Poster Board III-988
Hemoglobinopathies are among the most common genetic diseases in the work. Many hemoglobinopathy patients require lifeline transfusion, iron chelation, and careful monitoring of iron stores. Liver iron concentration (LIC) is an excellent metric of transfusional iron balance and total body iron stores(1). Noninvasive LIC estimation by MRI is gradually replacing liver biopsy but remains limited by cost and availability, particularly in regions where thalassemia is prevalent(2). Quantitative computed tomography (QCT) was proposed as a means to estimate LIC 30 years ago, but there has been surprisingly limited validation(3-5). QCT is cheaper and more available than MRI. Steady improvements in CT instrumentation and standardization warrant a re-evaluation of QCT for iron quantitation. In this study, we determined liver attenuation as a function of MRI-predicted liver iron concentration in 45 patients over a 6 year period.
This study represents a convenience sample of all iron-overloaded patients who had undergone both QCT for bone density and LIC measurement by MRI at Children's Hospital Los Angeles. 64 usable observations were obtained in 45 patients; 14 patients had multiple exams(range 2-6). MRI and QCT examinations were considered “paired” if the scans were less than 120 days apart (59 studies). MRI liver R2 and R2* examinations were performed and analyzed as previously described(2).
Quantitative CT was performed on a General Electric Hilite Advantage. A single axial 10 mm thick slice was collected at the L1 level using a KVp of 80 at 70 mA for 1 second. Three hydroxyappetite phantoms, calibrated to 0, 125, and 250 Hounsfield units, were placed in scanning platform (CT-T bone densitometry package; GE Medical Systems), approximately 7 cm from mid-vertebral body. Calibration curve was obtained from regions of interest drawn within the three phantoms, using linear regression calculated by custom MATLAB routines. Regions of interest in the liver were drawn in ∼ 9 cm2 regions of the right and left lobe of the liver, as well as a region encompassing the entire cross-sectional area of the liver.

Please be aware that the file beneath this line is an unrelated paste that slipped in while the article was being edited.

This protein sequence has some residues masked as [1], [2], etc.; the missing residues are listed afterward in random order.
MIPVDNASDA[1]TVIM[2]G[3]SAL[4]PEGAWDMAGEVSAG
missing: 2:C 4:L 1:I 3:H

Most patients had thalassemia major and moderate to severe iron overload, with a LIC of 14.1 ± 14 mg/g dry weight and a cardiac R2* of 70.5 ± 95.0 Hz (median T2* of 30.9 ms). Patients who were receiving regular transfusions were well transfused, with a pre-transfusion hemoglobin of 9-9.5 g/dl. All chronically transfused patients were using deferoxamine until approximately 2005, with most switching to deferasirox in 1/2005.
Figure 1 demonstrates MRI-predicted LIC as a function of liver attenuation. There is a strong linear relationship having a slope of 0.591 mg/g dry weight of liver per HU. Normal liver attenuation ranges in non iron overload children and young adults is 57-76 HU. Upper limit of normal corresponds to a predicted LIC of 6 m/g, indicating an intrinsic lack of sensitivity for qCT at low iron concentrations. Time-courses of CT-iron relationship from 14 patients whom had serial evaluations paralleled the regression line and were well constrained by the 95% confidence intervals, suggesting the calibration is suitable for serial analysis (not shown). Whole liver attenuation values were unbiased with respect to values from the right and left lobe; coefficient of variation was 2.2-4.9%.
The present work represents the largest human validation of QCT for liver iron quantitation. QCT techniques have inadequate sensitivity to discriminate LIC values less than 6 mg/g but are not limited by high iron concentrations. High reproducibility makes them suitable for tracking serial LIC changes. QCT may be an acceptable surrogate for LIC in hospitals lacking the software, personnel, or financial resources to support MRI or SQUID LIC measurements.
Acknowledgments: This work supported by NIH HL075592, CDC (U27/CCU922106) and GCRC (NIH #RR00043-43).
No relevant conflicts of interest to declare.
Asterisk with author names denotes non-ASH members.